One of my most recent reviews was of a movie directed by independent filmmaker, Todd Sheets. While it wasn’t my favorite low-budget flick of recent times, it had a lot of potential. For that reason, I was excited to check out another of his features, which also happens to have received a recent home video release. Read on to see how Bonehill Road measures up.
On the run from her abusive husband, Emily and her daughter, Eden, run into even bigger problems when a pack of werewolves suddenly attacks their vehicle. As if that wasn’t enough, the house that they find refuge in is inhabited by a cannibalistic serial killer and his victims. Now they have to escape the killer and the bloodthirsty pack of wolves just itching for their next meal.
I have to admit, guys… I’m conflicted about this one. Four years have passed since House of Forbidden Secrets was made. Because of this, I was expecting Bonehill Road to be light years ahead of that project in almost all aspects of film making — sound design, cinematography, etc. Unfortunately, that doesn’t seem to be the case.
Todd Sheets is a jack of all trades when it comes to his films. He is credited as director, writer, editor, lighting department, etc. I think this is a fantastic thing, but perhaps it spreads the man too thin. I think if he was able to give some of these responsibilities to others, he’d make a better film in the end.
Bonehill Road features supbar sound design, wherein whenever someone speaks too loudly, or even worse, screams, it sounds extremely muffled (for lack of a better term). I can compare it to when someone holds a microphone to closely to their mouth when speaking into it. It is quite jarring at times and makes some scenes more difficult to sit through.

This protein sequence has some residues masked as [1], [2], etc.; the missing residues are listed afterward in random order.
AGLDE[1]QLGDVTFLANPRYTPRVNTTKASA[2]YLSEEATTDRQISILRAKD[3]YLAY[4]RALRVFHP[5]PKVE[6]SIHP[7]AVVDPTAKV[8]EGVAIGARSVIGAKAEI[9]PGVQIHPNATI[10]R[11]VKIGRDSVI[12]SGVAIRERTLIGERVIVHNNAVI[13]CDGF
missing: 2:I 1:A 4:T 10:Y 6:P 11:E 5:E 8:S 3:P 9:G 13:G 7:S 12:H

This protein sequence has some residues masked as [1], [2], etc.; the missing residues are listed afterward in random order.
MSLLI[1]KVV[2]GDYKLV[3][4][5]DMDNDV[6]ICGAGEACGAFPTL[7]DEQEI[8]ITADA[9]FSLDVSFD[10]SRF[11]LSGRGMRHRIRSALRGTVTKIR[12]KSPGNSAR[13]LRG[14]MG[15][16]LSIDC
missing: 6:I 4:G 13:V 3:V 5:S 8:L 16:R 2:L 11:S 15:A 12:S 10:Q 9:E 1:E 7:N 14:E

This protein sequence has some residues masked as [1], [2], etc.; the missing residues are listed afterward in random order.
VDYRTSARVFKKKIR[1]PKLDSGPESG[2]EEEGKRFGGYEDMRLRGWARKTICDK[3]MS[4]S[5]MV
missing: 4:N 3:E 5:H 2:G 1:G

The cinematography is another area in which things seem to take a step backwards from Sheets’ previous work. About 90% of the film was composed of close-up shots, no further than 10 inches from an actor’s face. In fact, the furthest you ever see anybody is about five yards. I’m not sure if this was done because of the close quarters in which Sheets and his team had to work, but I wish the DP would have just taken a few steps back more than once.
Not all things about Bonehill Road are bad, however. Actors Eli DeGeer and Ana Plumberg do a wonderful job playing the mother/daughter duo of Emily and Eden Stevens. Their performances make it easier to sit through some of the less desirable moments of the film. In addition to these talented actors, genre fans are treated to a cameo performance by scream queen Linnea Quigley.
In terms of special effects, Bonehill Road is a mixed bag. Minor things like cuts and bruises came across very poorly on screen, while victims being stabbed and eviscerated or sawed apart are actually much more impressive. The most impressive feat, however, is without a doubt, the creature design of the vicious werewolf family.
As the film rolled on, I was becoming more and more anxious about how the werewolves would look. Half expecting some poor excuse for CGI mixed with a feral dog costume, I was pleasantly surprised to see some real brooding wolves appear before me! The werewolf design in this film is phenomenal. I have seen films with budgets ten times this one with creature effects that didn’t even come close to that of Bonehill Road. Kudos to the special make-up and effects team that worked on those hairy monstrosities.
No werewolf film worth their salt is complete without a transformation scene. I was trepidatious about what the inevitable scene would look like, but yet again, I was met with a pleasant surprise. As human transformed to beast, I couldn’t help but smile. It was brutal and beautiful all at once.
Negativity aside, Bonehill Road is a decent werewolf film made on a shoestring budget. If you can get past the strange choices for close-up camera shots and inferior sound design, you will have no problem enjoying this one.
Bonehill Road is out now on DVD from Wild Eye Releasing, so pick up your copy today!
I give this one 2 fork stabs to the nipple out of 5.